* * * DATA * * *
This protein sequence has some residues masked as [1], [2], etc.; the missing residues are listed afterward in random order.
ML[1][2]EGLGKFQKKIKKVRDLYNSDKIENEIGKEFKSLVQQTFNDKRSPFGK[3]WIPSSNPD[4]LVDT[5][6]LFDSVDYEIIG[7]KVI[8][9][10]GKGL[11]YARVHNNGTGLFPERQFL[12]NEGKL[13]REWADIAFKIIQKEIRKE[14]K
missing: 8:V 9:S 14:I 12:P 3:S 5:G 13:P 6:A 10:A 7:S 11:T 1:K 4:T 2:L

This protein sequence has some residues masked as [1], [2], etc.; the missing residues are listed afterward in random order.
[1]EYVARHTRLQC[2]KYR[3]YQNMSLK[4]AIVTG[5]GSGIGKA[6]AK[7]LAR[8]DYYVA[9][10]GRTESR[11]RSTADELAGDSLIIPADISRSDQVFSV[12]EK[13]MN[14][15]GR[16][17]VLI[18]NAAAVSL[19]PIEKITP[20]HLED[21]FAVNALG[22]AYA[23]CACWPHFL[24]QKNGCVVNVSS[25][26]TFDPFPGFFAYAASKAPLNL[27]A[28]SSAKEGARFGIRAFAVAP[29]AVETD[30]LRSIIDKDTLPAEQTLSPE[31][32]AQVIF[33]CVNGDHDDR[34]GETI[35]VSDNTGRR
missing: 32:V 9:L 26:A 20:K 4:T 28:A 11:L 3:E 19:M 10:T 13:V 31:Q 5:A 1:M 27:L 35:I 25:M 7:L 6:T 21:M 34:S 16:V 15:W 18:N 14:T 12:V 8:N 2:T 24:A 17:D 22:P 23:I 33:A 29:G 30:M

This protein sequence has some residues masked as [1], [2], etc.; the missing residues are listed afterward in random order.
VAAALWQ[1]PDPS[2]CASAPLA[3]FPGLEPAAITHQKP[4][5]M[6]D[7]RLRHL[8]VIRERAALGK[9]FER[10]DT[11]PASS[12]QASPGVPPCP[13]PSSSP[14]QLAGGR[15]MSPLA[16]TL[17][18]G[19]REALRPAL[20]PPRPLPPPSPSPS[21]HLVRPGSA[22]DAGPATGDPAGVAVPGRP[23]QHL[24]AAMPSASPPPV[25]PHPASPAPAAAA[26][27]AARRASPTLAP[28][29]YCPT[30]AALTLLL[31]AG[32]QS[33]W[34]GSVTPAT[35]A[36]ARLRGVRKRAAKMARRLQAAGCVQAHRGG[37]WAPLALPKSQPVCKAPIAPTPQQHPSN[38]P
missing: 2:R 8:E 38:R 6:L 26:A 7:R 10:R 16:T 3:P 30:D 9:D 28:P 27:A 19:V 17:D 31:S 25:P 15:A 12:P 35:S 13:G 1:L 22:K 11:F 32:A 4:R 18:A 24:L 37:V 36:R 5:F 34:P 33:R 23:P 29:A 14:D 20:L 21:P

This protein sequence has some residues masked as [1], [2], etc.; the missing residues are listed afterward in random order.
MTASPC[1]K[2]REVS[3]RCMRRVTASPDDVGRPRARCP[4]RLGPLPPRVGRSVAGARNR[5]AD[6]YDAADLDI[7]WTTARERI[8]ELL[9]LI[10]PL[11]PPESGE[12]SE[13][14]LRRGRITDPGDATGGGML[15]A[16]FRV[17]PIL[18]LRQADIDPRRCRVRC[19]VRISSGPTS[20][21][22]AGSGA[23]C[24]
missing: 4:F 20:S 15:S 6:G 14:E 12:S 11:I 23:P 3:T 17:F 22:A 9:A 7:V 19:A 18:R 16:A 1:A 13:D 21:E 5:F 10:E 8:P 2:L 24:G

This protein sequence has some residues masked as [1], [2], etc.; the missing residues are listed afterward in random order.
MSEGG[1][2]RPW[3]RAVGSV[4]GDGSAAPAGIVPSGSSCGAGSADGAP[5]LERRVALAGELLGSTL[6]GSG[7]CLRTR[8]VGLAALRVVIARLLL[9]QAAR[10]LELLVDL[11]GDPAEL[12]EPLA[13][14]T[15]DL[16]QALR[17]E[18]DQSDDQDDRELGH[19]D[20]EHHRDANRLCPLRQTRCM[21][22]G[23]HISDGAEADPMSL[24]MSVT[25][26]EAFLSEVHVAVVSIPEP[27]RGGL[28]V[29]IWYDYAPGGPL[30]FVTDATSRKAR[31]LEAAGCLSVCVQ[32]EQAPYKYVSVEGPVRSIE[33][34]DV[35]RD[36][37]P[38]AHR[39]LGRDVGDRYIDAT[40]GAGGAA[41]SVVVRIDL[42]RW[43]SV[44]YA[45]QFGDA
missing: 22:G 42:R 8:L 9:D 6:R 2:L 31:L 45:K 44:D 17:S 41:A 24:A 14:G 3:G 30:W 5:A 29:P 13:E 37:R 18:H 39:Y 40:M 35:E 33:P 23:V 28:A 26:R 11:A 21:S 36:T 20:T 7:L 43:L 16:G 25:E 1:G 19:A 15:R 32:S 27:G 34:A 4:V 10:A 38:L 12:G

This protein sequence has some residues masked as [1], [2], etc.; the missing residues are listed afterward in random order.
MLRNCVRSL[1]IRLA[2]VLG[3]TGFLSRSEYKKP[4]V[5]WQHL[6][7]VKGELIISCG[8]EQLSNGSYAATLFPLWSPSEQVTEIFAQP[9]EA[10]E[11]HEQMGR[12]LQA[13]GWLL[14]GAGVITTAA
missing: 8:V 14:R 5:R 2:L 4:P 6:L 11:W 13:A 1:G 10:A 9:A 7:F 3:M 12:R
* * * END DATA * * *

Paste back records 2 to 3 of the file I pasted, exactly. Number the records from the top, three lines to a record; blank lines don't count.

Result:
This protein sequence has some residues masked as [1], [2], etc.; the missing residues are listed afterward in random order.
[1]EYVARHTRLQC[2]KYR[3]YQNMSLK[4]AIVTG[5]GSGIGKA[6]AK[7]LAR[8]DYYVA[9][10]GRTESR[11]RSTADELAGDSLIIPADISRSDQVFSV[12]EK[13]MN[14][15]GR[16][17]VLI[18]NAAAVSL[19]PIEKITP[20]HLED[21]FAVNALG[22]AYA[23]CACWPHFL[24]QKNGCVVNVSS[25][26]TFDPFPGFFAYAASKAPLNL[27]A[28]SSAKEGARFGIRAFAVAP[29]AVETD[30]LRSIIDKDTLPAEQTLSPE[31][32]AQVIF[33]CVNGDHDDR[34]GETI[35]VSDNTGRR
missing: 32:V 9:L 26:A 20:K 4:T 28:A 11:L 3:E 19:M 10:T 13:V 31:Q 5:A 1:M 27:L 35:I 25:M 7:L 6:T 21:M 34:S 16:V 15:W 18:N 14:T 12:V 8:N 2:T 24:A 17:D 22:P 23:I 33:A 29:G 30:M

This protein sequence has some residues masked as [1], [2], etc.; the missing residues are listed afterward in random order.
VAAALWQ[1]PDPS[2]CASAPLA[3]FPGLEPAAITHQKP[4][5]M[6]D[7]RLRHL[8]VIRERAALGK[9]FER[10]DT[11]PASS[12]QASPGVPPCP[13]PSSSP[14]QLAGGR[15]MSPLA[16]TL[17][18]G[19]REALRPAL[20]PPRPLPPPSPSPS[21]HLVRPGSA[22]DAGPATGDPAGVAVPGRP[23]QHL[24]AAMPSASPPPV[25]PHPASPAPAAAA[26][27]AARRASPTLAP[28][29]YCPT[30]AALTLLL[31]AG[32]QS[33]W[34]GSVTPAT[35]A[36]ARLRGVRKRAAKMARRLQAAGCVQAHRGG[37]WAPLALPKSQPVCKAPIAPTPQQHPSN[38]P
missing: 2:R 8:E 38:R 6:L 26:A 7:R 10:R 16:T 3:P 30:D 9:D 28:P 27:A 19:V 17:D 31:S 25:P 15:A 12:P 35:S 13:G 1:L 22:K 11:F 32:A 4:R 18:A 24:L 37:V 36:R 5:F 34:P 33:R 23:P 29:A 14:D 20:L 21:P